by Katelynn Richardson
Antonin Scalia was a budding textualist long before he transformed the Supreme Court, and the nation, with his unique legal approach, a new biography of his early life reveals.
In the 1950s, the future Supreme Court Justice spent his mornings on the New York subway, commuting with his rifle to Xavier High School, a hybrid Jesuit-run Catholic school and military academy in Manhattan. His teacher’s response one day to a student’s sarcastic comment about “Hamlet” became a moment Scalia would never forget — and would refer to for the rest of his life as the Shakespeare Principle: “Mistah, when you read Shakespeah, Shakespeah’s not on trial; you ah,” Father Thomas Matthews said.
In his new book, “Scalia: Rise to Greatness, 1936 to 1986,” journalist James Rosen describes how this moment, among many others, reinforced Scalia’s already strong inclination to venerate text, a habit ingrained in him by his mother, a grammar school teacher; his father, a professor of romance languages; and his strong Catholic upbringing, a regular immersion into handling immutable, sacred writings. In 514 pages of energetic prose, Rosen paints a vibrant portrait of Scalia, tracing through meticulous research how the kid from Queens became “one of the most important Americans in the last 100 years.”
“Justice Scalia’s central innovation in how judges go about their business was to insist that when they interpret the Constitution and various statutes enacted since then, judges and justices should adhere to the original meaning of those provisions and those laws,” Rosen told the Daily Caller News Foundation. “If you want to account for modern phenomena that the founders couldn’t envision, the correct place to do that was not the courts, but the legislature.”
Rosen makes excellent use of a wealth of source material, including a previously sealed oral history Scalia conducted in the Supreme Court chambers and some of his previously unpublished official correspondence. He supplements these materials with interviews he conducted with Scalia’s children, friends, former colleagues, students and neighbors.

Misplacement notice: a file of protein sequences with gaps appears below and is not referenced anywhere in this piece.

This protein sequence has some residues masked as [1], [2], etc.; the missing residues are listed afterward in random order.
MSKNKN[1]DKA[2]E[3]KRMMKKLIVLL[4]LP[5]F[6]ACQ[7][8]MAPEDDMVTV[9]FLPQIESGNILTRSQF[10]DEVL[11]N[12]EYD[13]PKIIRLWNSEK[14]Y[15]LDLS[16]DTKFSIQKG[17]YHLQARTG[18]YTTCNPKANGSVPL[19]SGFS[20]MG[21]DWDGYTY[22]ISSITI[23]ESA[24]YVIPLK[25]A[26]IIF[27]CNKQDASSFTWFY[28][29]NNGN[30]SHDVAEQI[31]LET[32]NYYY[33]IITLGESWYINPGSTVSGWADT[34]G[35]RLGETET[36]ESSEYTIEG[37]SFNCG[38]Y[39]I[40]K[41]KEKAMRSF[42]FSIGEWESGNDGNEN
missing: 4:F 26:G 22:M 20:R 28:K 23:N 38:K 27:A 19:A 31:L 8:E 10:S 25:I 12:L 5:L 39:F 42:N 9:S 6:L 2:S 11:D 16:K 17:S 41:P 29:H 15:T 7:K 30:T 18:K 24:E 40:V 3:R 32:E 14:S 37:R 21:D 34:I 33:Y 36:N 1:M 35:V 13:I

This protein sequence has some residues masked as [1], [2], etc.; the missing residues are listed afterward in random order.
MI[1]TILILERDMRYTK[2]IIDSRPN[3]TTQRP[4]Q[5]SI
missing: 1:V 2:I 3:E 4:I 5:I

Rosen frequently contrasts his own biography with the others that came before it, highlighting information that has been previously unreported. “This book is the first accurate biography of Antonin Scalia because it is the first admiring one,” he told the DCNF.
Despite the richness of detail contained in the first of Rosen’s two books on Scalia’s eventful life, the narrative never drags. Echoes of Scalia’s wit and humor, amplified by Rosen’s storytelling and ability to draw out the significance of key influences, put the reader right in the room as Scalia advances through various stages of his early life and career.
The timeline begins with “Little Nino” growing up as the child of immigrant parents and ends with his confirmation to the Supreme Court, where Rosen’s second book will pick up. In between, it recounts his time as a high school television phenomenon, Georgetown college debate champion, official in the Nixon and Ford administrations, law professor at the University of Chicago and Stanford, American Enterprise Institute scholar and D.C. Circuit Court judge.
Beyond his legacy as a brilliant legal scholar, Rosen’s book shows Scalia as a devoted Catholic, father and friend. Though intensely focused in his work and content with nothing less than perfection, he was a man widely regarded, loved by those who knew him for his playful, self-deprecating sense of humor and the genuine interest he took in others.
Rosen says his personal acquaintance with Justice Scalia, which began with his request for an interview as a young reporter just arriving in D.C. and developed into a two-year-long correspondence, is what motivated him to write the book.
“We also had lunch a couple times, one-on-one,” Rosen recalled. “The Justice made me eat off his plate. … So there I was, shoveling vegetables from Justice Scalia’s plate into my mouth.”
“He was very generous to a young reporter all those years ago,” Rosen said. He anticipates the second part of his biography, which he is currently writing, will be finished in 2025.
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Katelynn Richardson is a reporter at Daily Caller News Foundation.
Photo “Antonin Scalia” by Collection of the Supreme Court of the United States. Background Photo “U.S. Supreme Court” by Adam Szuscik.